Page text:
At least 284 passengers on board Princess Cruises between February 26 and March 5 Ruby Princess faced with an unwanted stowaway in the form of a norovirus. Such viruses often last only 48 hours, but for patients dealing with severe diarrhea and vomiting, that is two days too much.
in a “Research update on the Ruby PrincessMarch 7, the Centers for Disease Control (CDC) reported that 34 of the 1,159 crew members had also been affected by the virus. The CDC said epidemiologists and environmental health officials with the “Vessel Sanitation Program” Ruby Princess when it docked in Galveston, Texas on March 5. Yet they could not determine the source of the infection.
The CDC said as soon as the crew became aware of the outbreak Reportedly implemented disinfection protocols and cleaned more frequently — in the process, they also collected stool samples for the CDC to analyze. A Princess Cruises spokesperson told CBS crew members that sick passengers should self-isolate in their cabins.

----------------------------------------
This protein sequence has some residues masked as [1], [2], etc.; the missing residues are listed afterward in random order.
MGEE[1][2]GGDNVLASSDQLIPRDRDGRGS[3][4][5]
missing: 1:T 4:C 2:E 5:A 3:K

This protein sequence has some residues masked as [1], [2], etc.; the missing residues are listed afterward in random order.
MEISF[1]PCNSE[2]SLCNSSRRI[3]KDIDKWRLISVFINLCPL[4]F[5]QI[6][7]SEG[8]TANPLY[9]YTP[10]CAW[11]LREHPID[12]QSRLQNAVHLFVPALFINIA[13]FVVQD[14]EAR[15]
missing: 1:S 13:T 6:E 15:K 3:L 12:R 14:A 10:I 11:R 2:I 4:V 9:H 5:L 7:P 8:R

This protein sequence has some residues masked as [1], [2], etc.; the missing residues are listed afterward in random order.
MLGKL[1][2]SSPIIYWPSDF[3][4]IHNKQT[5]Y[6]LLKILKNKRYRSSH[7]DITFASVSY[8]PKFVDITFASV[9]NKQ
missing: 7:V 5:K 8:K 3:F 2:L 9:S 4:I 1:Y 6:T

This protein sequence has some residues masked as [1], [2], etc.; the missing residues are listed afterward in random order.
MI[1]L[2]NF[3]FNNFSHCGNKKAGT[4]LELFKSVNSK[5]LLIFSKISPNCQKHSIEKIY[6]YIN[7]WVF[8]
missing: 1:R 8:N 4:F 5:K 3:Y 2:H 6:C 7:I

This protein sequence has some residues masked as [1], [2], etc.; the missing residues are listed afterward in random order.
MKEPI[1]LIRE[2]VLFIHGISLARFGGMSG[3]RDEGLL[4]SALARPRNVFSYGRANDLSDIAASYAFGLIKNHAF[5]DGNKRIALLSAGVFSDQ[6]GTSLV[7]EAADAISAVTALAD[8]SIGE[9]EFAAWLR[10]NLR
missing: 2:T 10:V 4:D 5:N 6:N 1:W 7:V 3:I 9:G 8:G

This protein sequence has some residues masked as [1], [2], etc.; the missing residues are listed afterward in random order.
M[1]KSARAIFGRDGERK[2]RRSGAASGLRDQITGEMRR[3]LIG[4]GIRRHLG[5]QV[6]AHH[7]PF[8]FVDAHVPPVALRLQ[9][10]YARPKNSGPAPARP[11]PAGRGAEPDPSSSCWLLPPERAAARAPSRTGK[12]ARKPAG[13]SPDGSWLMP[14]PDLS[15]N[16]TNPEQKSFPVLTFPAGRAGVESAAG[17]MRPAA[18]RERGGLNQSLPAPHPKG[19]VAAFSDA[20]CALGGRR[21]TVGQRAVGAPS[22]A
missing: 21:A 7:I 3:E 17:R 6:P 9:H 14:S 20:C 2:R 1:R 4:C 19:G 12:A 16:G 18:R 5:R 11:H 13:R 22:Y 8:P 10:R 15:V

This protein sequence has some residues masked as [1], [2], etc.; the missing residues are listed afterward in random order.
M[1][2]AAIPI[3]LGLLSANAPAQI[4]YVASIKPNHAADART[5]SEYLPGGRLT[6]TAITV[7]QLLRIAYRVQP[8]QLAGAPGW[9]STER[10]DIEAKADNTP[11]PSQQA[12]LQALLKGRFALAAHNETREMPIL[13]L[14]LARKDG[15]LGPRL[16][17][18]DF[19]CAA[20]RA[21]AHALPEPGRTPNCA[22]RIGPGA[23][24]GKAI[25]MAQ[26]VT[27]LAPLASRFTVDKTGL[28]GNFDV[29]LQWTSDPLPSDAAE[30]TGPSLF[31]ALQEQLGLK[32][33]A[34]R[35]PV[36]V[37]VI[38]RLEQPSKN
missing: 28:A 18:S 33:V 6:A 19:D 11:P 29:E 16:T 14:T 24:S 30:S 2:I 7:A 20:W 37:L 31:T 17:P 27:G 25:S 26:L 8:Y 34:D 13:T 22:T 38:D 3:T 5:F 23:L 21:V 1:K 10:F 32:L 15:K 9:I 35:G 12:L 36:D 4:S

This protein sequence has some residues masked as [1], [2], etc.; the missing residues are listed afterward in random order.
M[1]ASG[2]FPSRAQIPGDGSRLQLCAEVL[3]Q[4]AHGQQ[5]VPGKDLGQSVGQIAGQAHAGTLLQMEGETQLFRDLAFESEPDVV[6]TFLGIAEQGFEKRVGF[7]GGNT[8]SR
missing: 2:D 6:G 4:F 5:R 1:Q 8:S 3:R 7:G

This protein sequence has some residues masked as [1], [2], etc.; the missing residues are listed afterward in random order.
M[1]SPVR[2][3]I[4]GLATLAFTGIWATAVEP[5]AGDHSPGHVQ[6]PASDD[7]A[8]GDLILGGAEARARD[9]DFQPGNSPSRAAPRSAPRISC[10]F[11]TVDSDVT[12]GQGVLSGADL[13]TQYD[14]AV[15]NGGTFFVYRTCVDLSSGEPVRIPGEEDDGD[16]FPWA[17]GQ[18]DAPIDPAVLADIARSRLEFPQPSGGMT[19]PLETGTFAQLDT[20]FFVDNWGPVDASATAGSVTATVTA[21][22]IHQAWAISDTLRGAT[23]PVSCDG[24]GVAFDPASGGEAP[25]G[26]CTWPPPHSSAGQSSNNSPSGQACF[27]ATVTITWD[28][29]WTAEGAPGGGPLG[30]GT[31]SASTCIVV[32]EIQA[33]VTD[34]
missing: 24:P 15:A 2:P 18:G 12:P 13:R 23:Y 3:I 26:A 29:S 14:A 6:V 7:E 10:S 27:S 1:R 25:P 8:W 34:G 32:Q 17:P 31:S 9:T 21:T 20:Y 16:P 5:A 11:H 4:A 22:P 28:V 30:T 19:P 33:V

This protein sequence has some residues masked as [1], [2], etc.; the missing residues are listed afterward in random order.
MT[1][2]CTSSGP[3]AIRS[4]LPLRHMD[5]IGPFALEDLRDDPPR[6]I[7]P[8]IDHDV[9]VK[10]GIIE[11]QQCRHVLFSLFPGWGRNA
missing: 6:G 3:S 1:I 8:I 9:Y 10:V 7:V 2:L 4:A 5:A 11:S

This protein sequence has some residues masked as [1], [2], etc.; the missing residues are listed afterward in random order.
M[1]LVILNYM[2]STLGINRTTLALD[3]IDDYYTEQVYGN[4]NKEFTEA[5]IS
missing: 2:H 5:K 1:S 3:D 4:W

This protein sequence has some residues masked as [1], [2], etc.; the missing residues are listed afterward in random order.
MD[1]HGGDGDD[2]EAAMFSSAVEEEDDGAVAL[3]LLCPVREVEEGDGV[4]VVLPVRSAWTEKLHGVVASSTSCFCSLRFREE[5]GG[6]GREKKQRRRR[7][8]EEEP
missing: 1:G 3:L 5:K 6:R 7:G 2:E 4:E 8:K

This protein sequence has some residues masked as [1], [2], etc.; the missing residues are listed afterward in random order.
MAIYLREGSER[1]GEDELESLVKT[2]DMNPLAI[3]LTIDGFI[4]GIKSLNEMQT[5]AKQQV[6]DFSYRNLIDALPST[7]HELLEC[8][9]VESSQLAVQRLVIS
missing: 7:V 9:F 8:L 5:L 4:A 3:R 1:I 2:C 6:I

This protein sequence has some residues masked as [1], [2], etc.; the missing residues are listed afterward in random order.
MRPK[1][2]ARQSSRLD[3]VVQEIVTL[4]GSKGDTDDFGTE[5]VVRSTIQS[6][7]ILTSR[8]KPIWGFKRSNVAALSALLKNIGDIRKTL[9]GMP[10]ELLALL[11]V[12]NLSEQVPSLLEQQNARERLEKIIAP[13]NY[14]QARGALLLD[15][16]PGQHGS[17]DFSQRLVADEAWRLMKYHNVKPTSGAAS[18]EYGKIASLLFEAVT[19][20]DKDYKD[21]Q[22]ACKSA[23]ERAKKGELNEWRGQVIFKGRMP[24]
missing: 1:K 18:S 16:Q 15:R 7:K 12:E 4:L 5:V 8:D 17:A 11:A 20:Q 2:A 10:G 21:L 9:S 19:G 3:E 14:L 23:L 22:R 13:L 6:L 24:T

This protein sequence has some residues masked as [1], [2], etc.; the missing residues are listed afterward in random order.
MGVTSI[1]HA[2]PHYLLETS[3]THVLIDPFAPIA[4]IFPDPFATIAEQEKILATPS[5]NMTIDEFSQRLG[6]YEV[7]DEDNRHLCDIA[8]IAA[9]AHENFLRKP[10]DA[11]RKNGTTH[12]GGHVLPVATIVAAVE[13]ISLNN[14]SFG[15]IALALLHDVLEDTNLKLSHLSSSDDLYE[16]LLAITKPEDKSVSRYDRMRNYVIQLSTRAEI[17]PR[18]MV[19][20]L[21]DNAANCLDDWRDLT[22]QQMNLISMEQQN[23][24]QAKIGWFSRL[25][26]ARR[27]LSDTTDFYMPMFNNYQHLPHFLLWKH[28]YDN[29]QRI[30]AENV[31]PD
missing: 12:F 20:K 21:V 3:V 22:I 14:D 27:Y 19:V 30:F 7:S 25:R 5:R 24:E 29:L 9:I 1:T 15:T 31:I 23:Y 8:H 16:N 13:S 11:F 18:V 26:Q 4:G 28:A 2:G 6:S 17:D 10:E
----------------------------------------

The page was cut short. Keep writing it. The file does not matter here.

Limiting the probable cause of the disease to the norovirus was not a grind. After all, cruise ships are densely packed with people, thousands of passengers and crew living relatively close together. It is an ideal breeding ground for a virus that can spread quickly through food, water or surfaces. There’s also the unpredictability factor: One or more passengers may already have the virus when they board and not know it — the norovirus can incubate for up to 48 hours before an infected person develops symptoms.
Princess Cruises told CBS News that the Ruby Princess had already departed for another seven-day trip to the Caribbean and that passengers had been notified of the outbreak.